The goal of the Arizona & Mexico Town Hall is for participants to build professional networks and create an updated and improved electronic cross-border business guide between Arizona and Mexico.
“The current guide is from 1994 and it’s in paperback. It’s a dinosaur,” said Patrick Welch, an attorney with Jennings, Strouss & Salmon in an interview with Chamber Business News.
Other topics will include business organizations, real property, banking and financing, tax regimes and incentives, intellectual property, import/export regulations, labor and employment, the importance of socially responsible development initiatives, and much more.
The keynote speaker will be Elia Tello, Consul General of the U.S. for Hermosillo, who will talk during a lunchtime “fireside chat” on October 4.
Mexico accounted for 30% of all Arizona’s exports to foreign markets and 37% of all Arizona’s imports from foreign markets, according to the Eller College of Management at the University of Arizona. Arizona exports to Mexico in 2018 totaled $7.6 billion, including manufacturing products and agricultural goods.
For more information, visit www.aztownhall.org.
U.S., Mexico law firms partner for cross-border trade transactions
United States law firm Robert Wray and Mexico’s SAI Derecho & Economía recently announced a strategic alliance to expand both firms’ cross-border capabilities.
The partnership will enable the two firms to offer a wider range of services in transactional and cross-border matters between the U.S. and Mexico, according to a press release.
The new strategic alliance will be led by Mariano Gomezperalta, head of SAI’s corporate law group. Gomezperalta is also a member of the Washington, D.C.-based Robert Wray law firm.
“By marrying Robert Wray’s sophisticated cross-border and aviation practice with SAI’s inter-disciplinary approach to corporate law, we can offer our clients expanded capabilities in Mexico and the U.S.” Gomezperalta said in a release. “I look forward to this exciting new chapter for both firms as we maintain our focus on quality of service and build long-standing relationships with our clients.”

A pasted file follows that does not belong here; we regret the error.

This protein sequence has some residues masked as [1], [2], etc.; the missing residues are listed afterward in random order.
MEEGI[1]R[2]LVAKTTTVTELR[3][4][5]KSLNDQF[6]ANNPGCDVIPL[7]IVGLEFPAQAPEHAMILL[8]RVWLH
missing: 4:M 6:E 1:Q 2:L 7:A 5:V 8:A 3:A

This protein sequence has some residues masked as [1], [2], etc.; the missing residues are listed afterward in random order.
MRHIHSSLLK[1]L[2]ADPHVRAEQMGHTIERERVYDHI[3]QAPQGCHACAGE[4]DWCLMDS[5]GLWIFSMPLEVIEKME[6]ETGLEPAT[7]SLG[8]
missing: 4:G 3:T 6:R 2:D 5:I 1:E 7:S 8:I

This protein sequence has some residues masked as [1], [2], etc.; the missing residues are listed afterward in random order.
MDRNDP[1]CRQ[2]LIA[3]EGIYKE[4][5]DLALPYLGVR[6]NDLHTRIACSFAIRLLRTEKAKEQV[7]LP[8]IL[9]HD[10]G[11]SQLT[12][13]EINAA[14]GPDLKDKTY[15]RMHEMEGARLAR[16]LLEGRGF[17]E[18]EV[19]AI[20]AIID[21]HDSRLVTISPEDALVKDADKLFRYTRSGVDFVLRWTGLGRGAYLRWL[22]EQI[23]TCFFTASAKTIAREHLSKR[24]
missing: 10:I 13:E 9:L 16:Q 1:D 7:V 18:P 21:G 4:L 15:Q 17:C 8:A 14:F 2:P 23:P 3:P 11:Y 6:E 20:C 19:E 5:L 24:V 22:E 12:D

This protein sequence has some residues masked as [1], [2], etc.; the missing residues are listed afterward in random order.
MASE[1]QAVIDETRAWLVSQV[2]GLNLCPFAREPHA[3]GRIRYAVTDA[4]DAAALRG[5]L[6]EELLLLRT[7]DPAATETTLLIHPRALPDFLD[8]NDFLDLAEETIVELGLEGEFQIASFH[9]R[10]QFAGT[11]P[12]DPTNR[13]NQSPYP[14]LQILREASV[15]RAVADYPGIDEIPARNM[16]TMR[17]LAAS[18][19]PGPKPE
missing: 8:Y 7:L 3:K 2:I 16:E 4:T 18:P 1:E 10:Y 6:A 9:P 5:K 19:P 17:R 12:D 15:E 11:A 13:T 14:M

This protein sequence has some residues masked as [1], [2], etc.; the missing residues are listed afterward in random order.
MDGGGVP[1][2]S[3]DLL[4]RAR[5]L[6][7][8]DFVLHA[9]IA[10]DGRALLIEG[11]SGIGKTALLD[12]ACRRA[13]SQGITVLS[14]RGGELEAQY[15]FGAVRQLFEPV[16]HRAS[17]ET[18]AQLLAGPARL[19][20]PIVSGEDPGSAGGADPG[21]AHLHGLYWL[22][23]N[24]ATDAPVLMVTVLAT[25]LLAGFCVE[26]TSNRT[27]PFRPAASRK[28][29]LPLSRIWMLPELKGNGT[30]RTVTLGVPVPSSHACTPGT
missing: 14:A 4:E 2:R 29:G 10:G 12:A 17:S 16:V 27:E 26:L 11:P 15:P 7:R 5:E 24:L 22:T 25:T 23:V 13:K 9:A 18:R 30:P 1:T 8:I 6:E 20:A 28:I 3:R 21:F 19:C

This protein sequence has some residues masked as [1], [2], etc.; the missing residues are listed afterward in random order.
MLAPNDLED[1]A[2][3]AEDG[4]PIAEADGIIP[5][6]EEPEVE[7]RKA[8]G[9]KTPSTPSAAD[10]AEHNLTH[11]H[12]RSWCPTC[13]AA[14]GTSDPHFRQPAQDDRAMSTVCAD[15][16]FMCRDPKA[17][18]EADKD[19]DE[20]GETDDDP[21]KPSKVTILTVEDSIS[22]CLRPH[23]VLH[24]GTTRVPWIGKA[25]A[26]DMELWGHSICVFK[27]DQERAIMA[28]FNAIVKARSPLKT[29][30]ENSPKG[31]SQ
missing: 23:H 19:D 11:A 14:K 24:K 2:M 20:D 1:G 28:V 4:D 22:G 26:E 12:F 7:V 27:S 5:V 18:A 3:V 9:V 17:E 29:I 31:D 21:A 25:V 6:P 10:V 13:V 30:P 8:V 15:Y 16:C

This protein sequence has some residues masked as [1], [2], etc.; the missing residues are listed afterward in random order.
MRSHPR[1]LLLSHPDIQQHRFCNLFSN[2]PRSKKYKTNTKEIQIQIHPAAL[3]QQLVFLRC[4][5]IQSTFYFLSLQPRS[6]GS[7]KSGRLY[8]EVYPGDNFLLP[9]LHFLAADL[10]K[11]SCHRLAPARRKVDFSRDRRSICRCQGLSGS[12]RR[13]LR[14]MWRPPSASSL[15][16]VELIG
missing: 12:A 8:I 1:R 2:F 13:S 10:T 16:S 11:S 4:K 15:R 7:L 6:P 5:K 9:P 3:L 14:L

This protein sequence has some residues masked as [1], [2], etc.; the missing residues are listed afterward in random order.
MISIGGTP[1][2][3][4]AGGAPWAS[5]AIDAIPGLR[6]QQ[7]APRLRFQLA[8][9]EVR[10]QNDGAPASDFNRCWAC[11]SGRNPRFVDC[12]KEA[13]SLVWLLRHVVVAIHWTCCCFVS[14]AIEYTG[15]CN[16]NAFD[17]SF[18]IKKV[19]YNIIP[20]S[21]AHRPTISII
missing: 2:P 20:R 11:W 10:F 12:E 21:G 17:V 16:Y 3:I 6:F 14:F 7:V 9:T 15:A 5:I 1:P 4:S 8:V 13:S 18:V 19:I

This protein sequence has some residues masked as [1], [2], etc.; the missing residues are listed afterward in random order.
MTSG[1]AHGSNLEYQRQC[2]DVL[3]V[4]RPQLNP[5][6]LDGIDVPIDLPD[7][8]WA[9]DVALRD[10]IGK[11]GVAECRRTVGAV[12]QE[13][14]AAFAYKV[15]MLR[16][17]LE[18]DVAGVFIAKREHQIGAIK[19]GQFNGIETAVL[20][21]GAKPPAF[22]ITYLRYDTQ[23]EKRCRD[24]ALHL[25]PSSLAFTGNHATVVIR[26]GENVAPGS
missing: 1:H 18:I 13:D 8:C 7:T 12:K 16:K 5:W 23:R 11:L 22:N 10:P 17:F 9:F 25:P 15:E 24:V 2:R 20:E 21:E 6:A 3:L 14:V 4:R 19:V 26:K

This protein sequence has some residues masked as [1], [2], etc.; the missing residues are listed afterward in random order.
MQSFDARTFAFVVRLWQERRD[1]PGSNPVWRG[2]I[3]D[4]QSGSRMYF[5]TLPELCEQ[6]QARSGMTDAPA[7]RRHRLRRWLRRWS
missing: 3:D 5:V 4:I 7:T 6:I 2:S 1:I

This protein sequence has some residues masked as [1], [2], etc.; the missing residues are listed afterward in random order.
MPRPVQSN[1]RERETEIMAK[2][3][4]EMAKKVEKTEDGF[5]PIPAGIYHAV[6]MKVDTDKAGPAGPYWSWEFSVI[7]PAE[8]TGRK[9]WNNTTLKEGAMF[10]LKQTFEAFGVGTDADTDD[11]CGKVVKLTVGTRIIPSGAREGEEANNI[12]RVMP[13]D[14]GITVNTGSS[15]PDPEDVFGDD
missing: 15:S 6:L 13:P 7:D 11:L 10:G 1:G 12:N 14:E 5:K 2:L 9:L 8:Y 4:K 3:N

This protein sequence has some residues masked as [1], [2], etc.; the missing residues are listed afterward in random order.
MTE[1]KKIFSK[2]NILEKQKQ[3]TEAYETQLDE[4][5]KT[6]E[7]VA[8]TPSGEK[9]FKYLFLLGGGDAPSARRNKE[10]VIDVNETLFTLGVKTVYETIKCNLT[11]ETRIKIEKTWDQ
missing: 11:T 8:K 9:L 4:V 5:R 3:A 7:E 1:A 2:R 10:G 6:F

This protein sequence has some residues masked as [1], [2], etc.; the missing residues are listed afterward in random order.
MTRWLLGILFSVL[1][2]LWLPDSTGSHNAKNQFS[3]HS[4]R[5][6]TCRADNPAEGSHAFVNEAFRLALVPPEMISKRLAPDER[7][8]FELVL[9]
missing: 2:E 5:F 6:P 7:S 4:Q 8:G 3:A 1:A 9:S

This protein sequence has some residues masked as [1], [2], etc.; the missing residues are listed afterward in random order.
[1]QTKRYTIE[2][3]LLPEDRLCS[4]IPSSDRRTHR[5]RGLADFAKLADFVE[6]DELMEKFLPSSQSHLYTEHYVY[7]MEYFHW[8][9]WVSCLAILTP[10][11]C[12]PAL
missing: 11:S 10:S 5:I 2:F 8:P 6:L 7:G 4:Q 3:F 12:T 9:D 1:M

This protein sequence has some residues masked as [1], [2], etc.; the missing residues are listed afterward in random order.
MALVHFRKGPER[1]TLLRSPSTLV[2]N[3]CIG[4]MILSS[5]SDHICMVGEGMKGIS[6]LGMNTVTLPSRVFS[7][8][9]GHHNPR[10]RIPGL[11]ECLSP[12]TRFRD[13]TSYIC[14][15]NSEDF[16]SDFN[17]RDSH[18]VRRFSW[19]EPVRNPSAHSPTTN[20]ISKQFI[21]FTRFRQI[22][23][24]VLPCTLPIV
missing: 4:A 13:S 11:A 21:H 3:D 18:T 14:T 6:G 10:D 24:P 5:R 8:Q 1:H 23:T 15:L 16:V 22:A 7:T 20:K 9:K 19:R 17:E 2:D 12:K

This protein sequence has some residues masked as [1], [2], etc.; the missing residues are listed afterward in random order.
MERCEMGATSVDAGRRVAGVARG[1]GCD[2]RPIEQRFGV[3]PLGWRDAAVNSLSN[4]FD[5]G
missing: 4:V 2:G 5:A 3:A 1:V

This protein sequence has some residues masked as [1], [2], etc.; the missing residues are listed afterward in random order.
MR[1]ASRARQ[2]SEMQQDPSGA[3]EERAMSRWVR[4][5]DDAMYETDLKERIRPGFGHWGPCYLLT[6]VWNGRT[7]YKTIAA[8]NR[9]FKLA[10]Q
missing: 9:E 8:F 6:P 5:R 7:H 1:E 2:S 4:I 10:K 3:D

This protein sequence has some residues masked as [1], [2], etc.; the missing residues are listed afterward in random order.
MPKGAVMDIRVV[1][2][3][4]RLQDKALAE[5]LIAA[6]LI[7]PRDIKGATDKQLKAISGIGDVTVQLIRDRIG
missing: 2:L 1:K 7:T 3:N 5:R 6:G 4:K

SAI specializes in the areas of corporate law, administrative litigation, international trade and investment banking. Robert Wray has worked in structured finance transactions, export credit agency financings and aviation finance.
Laredo airport receives $9.8 million FAA grant for cargo improvements
Officials with the city of Laredo recently announced more than $9.8 million in federal funds for the Laredo International Airport through the Federal Aviation Administration’s Airport Improvement Program (AIP).
The funds will be used to rehabilitate the Laredo airport’s apron and to increase efficiency and safety for travelers and for cargo aircraft.
The airport apron is the area where aircraft are parked, unloaded or loaded, refueled, or boarded.
The funds for the Laredo International Airport were part of $55 million in infrastructure grants awarded to 11 airports in Texas as part of the United State’s Department of Transportation’s AIP initiative.
Other airports near the Texas-Mexico border receiving grants were Valley International Airport in Harlingen at $1.65 million for taxiway reconstruction and installing airfield guidance signs; McAllen Miller International Airport at $6.68 million for runway rehabilitation; and San Antonio International Airport at $5.91 million for taxiway construction and apron expansion.